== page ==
Website Cookie Policy

We use cookies to give you the best possible online experience. If you continue, we’ll assume you are happy for your web browser to receive all cookies from our website.
See our cookie policy for more information.

Practice Areas

More Information

thepartners@wrigleys.co.uk

Leeds: 0113 244 6100

Sheffield: 0114 267 5588

FOLLOW WRIGLEYS:

Send us an enquiry
Close

Blended families and Wills

12 May 2020

Find out how Wills help you to provide for your "blended family" after your death.

We increasingly use the term "blended family". A blended family is where parents have had children from a previous relationship but all the family members come together as one family unit. If you die without a Will being in place then the rules of intestacy dictate who should inherit. These rules perhaps don’t reflect the modern society that we live in today. Under intestacy, the starting point is to presume that a large amount of the estate will go to the surviving spouse and/or surviving children. Step-children are completely ignored. It is possible to put in place a Will that will ensure a more fair distribution of your estate and provide for not just your blood relatives but others too.

It may help if I give you an example. Diane and Andrew got married 10 years ago. It is a second marriage for both of them. Diane has got two children from her first marriage called Matthew and Emily. Andrew has two daughters called Janet and Rachel. If we relied on intestacy then it is a lottery as to who would inherit. It is largely determined by who out of Diane and Andrew dies first. Diane and Andrew decide to put Wills in place so that all four of their children can benefit. Their Will says that when Diane dies her estate (including her half of the family home) will pass into an Asset Protection Trust. Andrew is going to be the main beneficiary. He can live in the family home for as long as he wants to and has access to some income and capital. However, the critical issue is that on Andrew's death (or if Diane was the second of the couple to die) then Diane's estate will be divided equally between Matthew, Emily, Janet and Rachel. Andrew's Will is along the same lines so that if he died first Diane receives a benefit but he has got the peace of mind to know that in the long run all four children will inherit.

It is worth noting that in this particular case Diane and Andrew both brought wealth to the marriage so it felt like the right thing for them as a couple to treat all four of their children equally. If one party had bought more capital assets to the marriage than the other then we could look at how the inheritance will be divided when the second of Diane and Andrew die.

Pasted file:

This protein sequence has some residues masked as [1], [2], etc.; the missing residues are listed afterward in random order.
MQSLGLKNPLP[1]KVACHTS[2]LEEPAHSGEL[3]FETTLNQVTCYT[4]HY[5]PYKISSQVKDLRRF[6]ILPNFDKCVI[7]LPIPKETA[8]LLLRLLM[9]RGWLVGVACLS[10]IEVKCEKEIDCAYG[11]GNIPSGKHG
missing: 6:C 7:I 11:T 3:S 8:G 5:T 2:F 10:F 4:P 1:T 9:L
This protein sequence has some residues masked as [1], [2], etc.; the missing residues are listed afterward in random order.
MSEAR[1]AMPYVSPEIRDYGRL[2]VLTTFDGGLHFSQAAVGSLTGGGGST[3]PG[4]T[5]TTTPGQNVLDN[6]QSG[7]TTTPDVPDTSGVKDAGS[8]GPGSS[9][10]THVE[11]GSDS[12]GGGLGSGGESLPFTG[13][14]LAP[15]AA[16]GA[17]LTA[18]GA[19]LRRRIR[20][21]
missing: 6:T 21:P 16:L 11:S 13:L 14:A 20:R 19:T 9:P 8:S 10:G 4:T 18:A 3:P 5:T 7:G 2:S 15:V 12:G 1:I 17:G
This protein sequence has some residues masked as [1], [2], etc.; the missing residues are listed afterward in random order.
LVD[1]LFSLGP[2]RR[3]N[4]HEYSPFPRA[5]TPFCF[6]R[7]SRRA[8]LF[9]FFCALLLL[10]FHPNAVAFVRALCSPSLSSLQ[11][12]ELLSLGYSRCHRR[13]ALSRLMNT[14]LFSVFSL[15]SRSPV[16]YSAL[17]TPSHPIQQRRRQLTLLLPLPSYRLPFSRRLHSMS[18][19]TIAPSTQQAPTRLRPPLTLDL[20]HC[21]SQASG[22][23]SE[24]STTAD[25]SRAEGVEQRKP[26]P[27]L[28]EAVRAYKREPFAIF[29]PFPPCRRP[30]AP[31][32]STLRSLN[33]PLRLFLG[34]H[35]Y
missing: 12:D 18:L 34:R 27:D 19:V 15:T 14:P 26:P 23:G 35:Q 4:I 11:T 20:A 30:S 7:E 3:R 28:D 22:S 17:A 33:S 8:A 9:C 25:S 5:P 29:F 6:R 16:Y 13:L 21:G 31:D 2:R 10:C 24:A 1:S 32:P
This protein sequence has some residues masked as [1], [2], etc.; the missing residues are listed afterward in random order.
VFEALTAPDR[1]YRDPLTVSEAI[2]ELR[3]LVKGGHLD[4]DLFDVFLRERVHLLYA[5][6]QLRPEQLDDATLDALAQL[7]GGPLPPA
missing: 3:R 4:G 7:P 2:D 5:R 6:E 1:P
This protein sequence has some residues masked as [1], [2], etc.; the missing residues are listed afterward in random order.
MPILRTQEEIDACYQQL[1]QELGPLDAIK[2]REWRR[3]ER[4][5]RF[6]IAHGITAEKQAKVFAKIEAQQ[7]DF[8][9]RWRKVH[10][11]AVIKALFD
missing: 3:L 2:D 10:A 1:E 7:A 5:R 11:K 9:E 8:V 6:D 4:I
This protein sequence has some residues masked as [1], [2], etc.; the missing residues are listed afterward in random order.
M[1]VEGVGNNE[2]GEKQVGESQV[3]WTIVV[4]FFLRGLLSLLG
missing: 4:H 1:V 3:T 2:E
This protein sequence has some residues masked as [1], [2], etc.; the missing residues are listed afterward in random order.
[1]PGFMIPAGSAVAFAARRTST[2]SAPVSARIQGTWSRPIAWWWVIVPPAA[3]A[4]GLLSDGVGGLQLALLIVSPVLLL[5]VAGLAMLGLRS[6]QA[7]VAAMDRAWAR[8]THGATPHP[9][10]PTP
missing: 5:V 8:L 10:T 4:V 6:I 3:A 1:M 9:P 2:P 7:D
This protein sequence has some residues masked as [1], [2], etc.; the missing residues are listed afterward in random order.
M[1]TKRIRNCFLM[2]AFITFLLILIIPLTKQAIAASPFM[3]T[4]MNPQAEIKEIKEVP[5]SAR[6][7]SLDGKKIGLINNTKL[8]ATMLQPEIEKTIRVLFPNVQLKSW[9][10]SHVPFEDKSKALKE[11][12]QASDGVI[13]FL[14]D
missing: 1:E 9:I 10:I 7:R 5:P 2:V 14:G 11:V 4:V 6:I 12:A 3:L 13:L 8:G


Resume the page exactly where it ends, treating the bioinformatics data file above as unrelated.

This is complicated and it is not advisable to "have a go" yourself and do a homemade Will. At Wrigleys we are experienced professional advisors and can help you to put a Will in place that "does the right thing" by your loved ones.

If you would like to discuss any aspect of this article further, please contact jane.netting@wrigleys.co.uk or peter.clarkson@wrigleys.co.uk  or any other member of the Private Client  team on 0114 2675588.

You can also keep up to date by following Wrigleys Private Client team on Twitter.

The information in this article is necessarily of a general nature. Specific advice should be sought for specific situations. If you have any queries or need any legal advice please feel free to contact Wrigleys Solicitors

Jane Netting View Biography

Jane Netting

Partner
Sheffield

27 Nov 2020

Can the Court of Protection save my means tested benefits after I inherit?

LMS a 21 year old with Sotos Syndrome, significant autism and some learning disability lacked the capacity to manage her own finances.

25 Nov 2020

Are workers protected after refusing to work because of health and safety fears?

High Court: UK has failed to implement EU law protecting workers from detriment on health and safety grounds.

24 Nov 2020

Financial recovery post-COVID: What is next for IHT & CGT?

Proposed reforms to IHT & CGT: How might the government balance its books in the long term & attempt to recover some of the financial costs of COVID?